- Linear (Linear attribution). The logic behind this model is to evenly distribute value among all the sources that participated in the conversion path. There is also a weakness in the application of this model: it does not take into account how each of the sources influenced the decision to buy or the implementation of another target action.
- Attribution based on age of interactions (Time decay attribution). The model, like the previous one, takes into account all points on the path to conversion. However, he assigns them a different value, which increases with approaching the moment of conversion.
- Position-linked attribution (Position-based attribution). In fact, this model is the golden mean between all the previous ones. It takes into account the importance of the first and last click, attributing 40% of the influence to them, and does not deny the intermediate actions of the user, distributing the remaining 20% between them. In Google Analytics, you can distribute these percentages yourself.
- Data-Driven Attribution (Data-driven attribution). The implementation of this model is possible thanks to Google machine learning and a large amount of data in an ad campaign, namely 15,000 clicks on ads in search and 600 conversions per month. Having received enough information about site visitors, Google analyzes which user actions led to the targeted action. This makes it possible to evaluate the importance of clicks in achieving conversion in different ways. Today, this model is the most objective and gives the advertiser a real idea of which queries and ads have the greatest impact on the customer on their journey to purchase.
Attribution and Google Analytics
Google Analytics offers advanced settings to track the value of a buyer’s action.
By choosing a linear attribution model, you can distribute value across different channels, search and media traffic, social media, organic search, individual keywords, and more, all within a time window before the conversion occurs (maximum 90 days).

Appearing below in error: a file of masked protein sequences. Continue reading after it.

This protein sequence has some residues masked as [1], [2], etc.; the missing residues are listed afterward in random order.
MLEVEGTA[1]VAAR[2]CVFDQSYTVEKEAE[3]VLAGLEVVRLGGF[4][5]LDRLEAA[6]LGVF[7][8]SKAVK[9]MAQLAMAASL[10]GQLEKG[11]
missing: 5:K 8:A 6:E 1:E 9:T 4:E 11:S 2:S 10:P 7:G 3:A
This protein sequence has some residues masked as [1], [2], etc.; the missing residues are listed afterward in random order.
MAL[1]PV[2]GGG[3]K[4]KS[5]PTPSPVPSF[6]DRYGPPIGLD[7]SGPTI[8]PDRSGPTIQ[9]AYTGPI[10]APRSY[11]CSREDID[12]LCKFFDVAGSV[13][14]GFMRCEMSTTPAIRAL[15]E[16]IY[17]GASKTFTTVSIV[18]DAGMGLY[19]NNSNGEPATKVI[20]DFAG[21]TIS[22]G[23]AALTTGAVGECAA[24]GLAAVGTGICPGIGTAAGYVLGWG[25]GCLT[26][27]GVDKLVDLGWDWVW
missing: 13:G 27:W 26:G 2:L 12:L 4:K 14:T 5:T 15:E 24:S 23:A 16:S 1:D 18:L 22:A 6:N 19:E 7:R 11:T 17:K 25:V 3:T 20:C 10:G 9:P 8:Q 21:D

Attribution data for individual campaigns can be matched against the smart bidding strategies that have been defined in those campaigns. This will allow you to analyze the effectiveness and appropriateness of the use of different strategies.
For example, by choosing the Target Cost Per Conversion strategy, you challenge Google to raise the bid and ad positions for promising clicks and lower it for those that are unlikely to turn into a purchase. At the same time, by including individual requests, ad formats, bounces and other parameters in attribution, you can find out how valuable a particular indicator is. In accordance with this, you can remove some queries and reconfigure the time, place of display, or even switch to a different strategy (for example, “Cost per conversion optimizer”).
Who needs attribution models?
Anyone who thinks that saving on advertising means cutting their budget can leave the default attribution model Last Click.
Selecting and comparing different models will show the significance of each conversion source’s contribution, its contribution to ad performance, and its value to the business.
Attribution can justify the high cost per click and show when the ad will be more beneficial. Suppose two advertisers are willing to buy clicks at a cost calculated as 10% of the expected profit. Including multiple traffic sources in attribution can justify twice the recommended cost per click. Having correctly analyzed the data, the advertiser will know how to invest more and get the maximum profit.
Attribution reports are a platform for rational advertising budget planning.
Is it profitable for Google to create such complex algorithms? Yes. After all, attention to the needs of customers and giving them the opportunity to properly manage money – all this only increases the loyalty of advertisers, and therefore, financial injections into Google Ads.